The Traction of Drawing

I was at the The Traction of Drawing, the 2009 Interstices Under Construction Symposium last weekend. It’s good to see the Under Construction event becoming established – this time there was a sizable international contingent. Tina Engels-Schwarzpaul and Ross Jenner did a great job of organising it (and simultaneously editing issue 10 of Interstices, based on last year’s symposium On Adam’s House in the Pacific ).

New Zealand schools of architecture, and the Auckland University school in particular, has had a long fascination with architectural drawing. In the mid-nineties there was some amazingly skilled work: (I was personally conscious of the shadows of Peter Wood, Russell Lowe, Simon Twose and Andrew Barrie), some acute theorising of representation and post-coloniality, and some excellent teaching (in Sarah Treadwell’s drawing lectures in my first year at architecture school I understood very little, but remembered an enormous amount). The Traction of Drawing was, in this respect, a return visit to familiar terrain.

Sadly, there was little new at the event. In light of this symposium, I think that by the turn of the century, theorising about drawing had become consolidated: the arguments sketched, positions established. Catherine Ingraham’s Architecture and the Burdens of Linearity (1998), Robin Evans’ The Projective Cast (1995), and Stan Allen’s Architecture: Practice, Technique, Representation (2000, just released in a second edition, 2009) are the texts I find most compelling from this period. Ingraham indicates the philosophy of linearity implicit in much of architectural drawing, while Evans, with his characteristic lucidity, explores the mechanics of projective drawing and Allen insists that drawing not be artificially divorced from the context of architectural practice.

The Traction of Drawing felt dated, particularly with regard to computer drawing, which, unfathomably, some people seemed to think was somehow more problematic than any other mode of drawing. We were treated to the antique spectacle of some people standing up for ‘the digital’, others for the humanising value of hand-drawing, and others charitably proposing some kind of ‘hybrid’. Hybridity is an essentialist concept that assumes the existence of the discrete identites it merges, when in fact the extent to which drawing, modelling, simulating, rendering, geometry etc are actually differentiable as practices in the first place is precisely what is in question. Few people seemed interested in examining actual differences between computer- and hand-drawing; and there was a dearth of reference to current literature. Some bad critical habits were on display: unjustified reliance on puns and etymologies; and the tendency to build towering theoretical edifices on carefully selected edge-cases (a glaring fault of my own paper).

Drawing is ill-defined. So what? What is the desirability of establishing this kind of definition anyway? What is gained from maintaining a clearly demarcated thing called ‘drawing’? Albert Refiti’s paper, ‘Against Drawing’ described the construction of a Samoan fale as a kind of drawing in space that was not resolved as the projection of a plane, but as the aerial trajectory of a suspended curve. To call this a hybrid of drawing and modelling is to impose a categorical distinction that makes no sense in the cultural-technical context. Andrew Barrie commented at one point that the tendency to consider drawing in terms of a single authorial figure was an historians way of seeing things – and it is possible that the desire to maintain categorical distinctions like ‘drawing’ is a similar historians bias. Why defend drawing? Drawing doesn’t need to be defended from anything.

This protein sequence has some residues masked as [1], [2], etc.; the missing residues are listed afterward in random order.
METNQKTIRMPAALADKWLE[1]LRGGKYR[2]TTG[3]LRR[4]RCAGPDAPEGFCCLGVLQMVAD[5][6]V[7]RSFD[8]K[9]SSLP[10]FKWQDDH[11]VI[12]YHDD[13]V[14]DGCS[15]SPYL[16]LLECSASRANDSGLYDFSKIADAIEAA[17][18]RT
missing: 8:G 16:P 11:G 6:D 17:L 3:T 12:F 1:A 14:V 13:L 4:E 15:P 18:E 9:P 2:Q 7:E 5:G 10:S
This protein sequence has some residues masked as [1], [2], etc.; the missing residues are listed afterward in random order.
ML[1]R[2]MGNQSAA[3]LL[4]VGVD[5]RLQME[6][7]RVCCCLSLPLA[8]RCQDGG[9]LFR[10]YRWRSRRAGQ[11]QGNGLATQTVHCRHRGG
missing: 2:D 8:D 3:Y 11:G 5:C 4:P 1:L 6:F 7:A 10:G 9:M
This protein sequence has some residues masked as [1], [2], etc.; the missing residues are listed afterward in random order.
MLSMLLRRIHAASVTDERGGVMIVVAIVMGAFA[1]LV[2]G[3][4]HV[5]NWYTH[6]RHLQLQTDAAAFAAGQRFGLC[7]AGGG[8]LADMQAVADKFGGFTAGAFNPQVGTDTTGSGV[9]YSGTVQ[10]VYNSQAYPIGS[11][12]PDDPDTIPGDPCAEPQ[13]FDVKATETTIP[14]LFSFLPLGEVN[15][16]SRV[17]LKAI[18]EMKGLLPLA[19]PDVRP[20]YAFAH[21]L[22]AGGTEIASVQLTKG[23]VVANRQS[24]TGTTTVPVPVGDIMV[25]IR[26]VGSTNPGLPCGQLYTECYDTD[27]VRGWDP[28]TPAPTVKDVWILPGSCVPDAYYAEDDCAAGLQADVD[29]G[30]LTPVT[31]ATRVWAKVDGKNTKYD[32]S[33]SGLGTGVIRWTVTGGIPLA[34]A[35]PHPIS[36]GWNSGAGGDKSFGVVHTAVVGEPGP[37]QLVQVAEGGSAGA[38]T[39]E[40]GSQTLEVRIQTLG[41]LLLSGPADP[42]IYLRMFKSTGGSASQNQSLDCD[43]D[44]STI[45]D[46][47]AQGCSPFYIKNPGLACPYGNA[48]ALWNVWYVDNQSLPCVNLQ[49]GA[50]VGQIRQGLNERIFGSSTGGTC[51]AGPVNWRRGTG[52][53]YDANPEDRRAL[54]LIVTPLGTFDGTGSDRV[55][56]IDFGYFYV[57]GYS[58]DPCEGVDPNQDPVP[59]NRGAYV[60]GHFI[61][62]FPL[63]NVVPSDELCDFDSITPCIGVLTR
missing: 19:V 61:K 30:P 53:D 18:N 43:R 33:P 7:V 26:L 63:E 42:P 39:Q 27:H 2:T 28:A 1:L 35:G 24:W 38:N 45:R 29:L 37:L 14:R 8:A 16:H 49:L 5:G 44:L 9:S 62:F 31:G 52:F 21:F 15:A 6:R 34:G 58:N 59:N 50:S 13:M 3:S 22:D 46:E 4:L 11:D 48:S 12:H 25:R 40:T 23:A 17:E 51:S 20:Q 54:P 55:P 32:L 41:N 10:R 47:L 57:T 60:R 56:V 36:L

The keynote speaker, Marco Frascari, was of little interest, unfortunately (I didn’t attend his wrap-up comments on Sunday). Some of Professor Frascari’s writings (‘The Tell-the-tale Detail‘ and Monsters of Architecture especially) are excellent. Here, however, behind enjoyable although dubiously-useful latinate neologisms such as ‘facture’ and ‘sapience’, his argument was unimpressive. He began with the idea that architects are neurologists because they act on the nervous system. But then there was a blurring of emotion and sense, and  the discussion collapsed back onto the assertion that certain drawings provoke emotion and others don’t (from his examples, I had the uncomfortable feeling that he meant blurry bits were emotional and straight-line drawings weren’t). The materiality of drawings, Frascari argued (the weight of their lines, the texture of their surfaces) are to be savoured for their emotional stimulation. But it isn’t recalcitrant Cartesianism to observe that architectural drawings operate in other ways than the direct pleasuring of the embodied viewer; commonly (although not necessarily) notating or foreshadowing an act of construction in a higher-dimension space. (In fact, it occurs to me that projective drawing is not really Cartesian at all – it certainly isn’t Euclidean). To neglect these other operations of architectural drawing in favour of the pleasure of the singular drawn artefact is falling back on a comfortable auratic elitism.